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as the Darling dries up « Previous | |Next »
September 27, 2006

I watched the ABC’s Two Men in a Tinnie last night. The poor old Darling. It is highly regulated and barely flows. It's not just the drought --it is corporatized irrigated agriculture taking too much water out of the river. It is highlighted by Cubbie Station in Queensland, in the headwaters of the upstream in the Darling-Murray system being surrounded by water, but over the border in NSW, downsteam from Cubbie, there are properties that once had floods every year for a 100 years, but now haven’t seen a flood in years. The Beattie government allowed the huge Cubbie station water harvesting scheme.

BrisbaneCourier.jpg
unknown Courier Mail

The establishment of a national Office of Water Resources is a good step forward to ensure a federal focus and co-ordination of water issues. Having Malcolm Turnbull running it is much better than some National Party hack who rants on about greenies, even though Turnbull's market approach (the price of water will rise, a water trading system, private investment in water infrastructure) will primarily benefit agribusiness. Water consumers have little say in this process and the market will not deliver environmental flows to the Murray-Darling system. Governments must intervene to ensure that.

We do have the COAG Water Reform Framework and the National Water Initiative (NWI), which outline the way forward for meeting our future water needs. This focuses on reforms to improve how we manage water including introducing trading options will allow water to move to its higher value uses. Yet t here has been little--no---progress on restoring environmental flows to the River Murray despite the Commonwealth putting in $500 million. There is still no sustainable water policy even though climate change means hotter temperatures and less water in the lower Murray-Darling Basin.

What we saw on Two Men and a Tinnie was that the rural regions are already facing extremely low levels of water supply--- eg. Wilcannia in western New South Wales. Similarly in central and southern Queensland, and in regional cities, such as Goulburn. That looks like the future. The state governments are relying heavily on demand management in the cities as a means of meeting future water needs, even though water restrictions and other demand management strategies can only help to constrain demand in the short term. Without additional supply, restrictions are ineffective in constraining water demand for the long-run. Though recycling water in the capital cities is one of the most effective means of reducing the amount of water drawn from our rivers, few state governments are committed to investing in that in any substantive way.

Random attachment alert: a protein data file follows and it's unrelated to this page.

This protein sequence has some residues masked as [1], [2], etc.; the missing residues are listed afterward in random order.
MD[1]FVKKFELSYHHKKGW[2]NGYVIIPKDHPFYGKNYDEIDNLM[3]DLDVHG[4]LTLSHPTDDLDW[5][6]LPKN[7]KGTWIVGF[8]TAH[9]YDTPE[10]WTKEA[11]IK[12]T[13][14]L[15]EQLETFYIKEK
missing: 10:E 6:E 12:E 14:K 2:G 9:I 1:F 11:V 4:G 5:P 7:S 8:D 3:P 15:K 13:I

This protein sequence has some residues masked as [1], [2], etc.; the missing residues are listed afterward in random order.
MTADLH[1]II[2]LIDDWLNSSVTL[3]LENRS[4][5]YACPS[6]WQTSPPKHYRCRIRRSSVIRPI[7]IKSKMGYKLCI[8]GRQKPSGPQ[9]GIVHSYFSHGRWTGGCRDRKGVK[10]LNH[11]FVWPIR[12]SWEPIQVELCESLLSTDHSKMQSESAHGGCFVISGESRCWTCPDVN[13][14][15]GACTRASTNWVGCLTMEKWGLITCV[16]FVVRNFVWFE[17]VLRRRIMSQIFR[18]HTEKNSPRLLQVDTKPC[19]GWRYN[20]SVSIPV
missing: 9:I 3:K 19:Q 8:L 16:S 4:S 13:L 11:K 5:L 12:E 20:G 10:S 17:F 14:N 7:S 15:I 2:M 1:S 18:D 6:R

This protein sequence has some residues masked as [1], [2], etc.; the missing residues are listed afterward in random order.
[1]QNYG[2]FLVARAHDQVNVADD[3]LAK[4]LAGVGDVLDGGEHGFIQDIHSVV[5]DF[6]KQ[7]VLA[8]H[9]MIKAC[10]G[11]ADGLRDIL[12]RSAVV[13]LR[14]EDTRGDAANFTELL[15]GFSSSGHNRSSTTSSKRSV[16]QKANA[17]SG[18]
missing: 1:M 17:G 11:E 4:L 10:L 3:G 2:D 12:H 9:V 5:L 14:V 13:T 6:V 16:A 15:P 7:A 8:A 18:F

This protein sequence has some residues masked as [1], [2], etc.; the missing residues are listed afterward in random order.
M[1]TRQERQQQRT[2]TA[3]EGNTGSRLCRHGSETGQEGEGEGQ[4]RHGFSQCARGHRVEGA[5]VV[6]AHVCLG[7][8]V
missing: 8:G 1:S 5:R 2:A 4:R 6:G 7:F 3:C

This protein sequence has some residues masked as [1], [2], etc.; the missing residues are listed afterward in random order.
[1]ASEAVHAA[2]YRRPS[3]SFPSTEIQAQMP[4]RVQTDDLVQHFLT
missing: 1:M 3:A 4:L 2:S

| Posted by Gary Sauer-Thompson at 10:44 AM | | Comments (4) | TrackBacks (1)
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Listed below are links to weblogs that reference as the Darling dries up:

» a barren country from Public Opinion
I see that my understanding here was wrong. It is no longer a case of the Darling barely flowing. Those days have gone. The Darling has stopped flowing. The surrounding country in NSW is barren: Tamara Voininski, Dry bore, 2002, AgenecVU Henry Lawson's... [Read More]

 
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Comments

"The Beattie government allowed the huge Cubbie station water harvesting scheme"

I think you will find that the water rights for Cubbie station were in existence long before the election of Beattie. If we were serious about the Darling, the Federal Government would buy out the owners of Cubbie.

wpd,
yes you are right. The water licences were issued long before the Beattie Government--they are a legacy of the political patronage of the Bjelke-Peterson Nationals. They were issued without any consideration for the environment or the rest of the Murray-Darling Basin.

Cubbie Station just bought a whole lot of them up. The lack of water downstream means that there is an overallocation of licences.

The solution is simple, as you say. The overallocated water licences can, and should be, bought back by the federal and state government.

"Cubbie Station just bought a whole lot of them up"

The person behind the 'buy up' was once a public servant whose responsibilities included water rights. A type of 'insider trading'.

wpd,
the public servants name was John Grabbe wasn't it? The water licences were created by the former Borbidge National Party government in Queensland, with no environmental impact studies. Now the Queensland Government is planning to legitimise the status quo retroactively in the Culgoa-Lower Balonne region of the Murray-Darling Basin. It's a national disgrace.

Cubbie station is a problem. With around 51 water harvesting licences in an average year Cubbie can take about 200,000 mL of water and in a good year, about 500,000 mL. And for the privilege, the station pays just $3700 a year.

Queensland is years behind schedule in delivering a cap on water diversions from its one third share of the Murray Darling basin and is facing increasingly vocal demands from the Commonwealth and other States to deliver. The reason is that the Narran Lakes, the world listed wetland which hosts migratory birds from Siberia and Western China, that is just over the border in NSW, is facing ecological collapse due to lack of water. The Commonwealth government is charged with protectingthe Narran lakes under international treaties.

So you can see why water development in the form of Cubbie Station is the current environmental flashpoint.Its diversion channel carried the flood waters of the Culgoa River into Cubbie's huge storage areas. If you harvest water off a flood plain, it doesn't get into your river. So Queensland and New South Wales are caught up in a cross-border water dispute.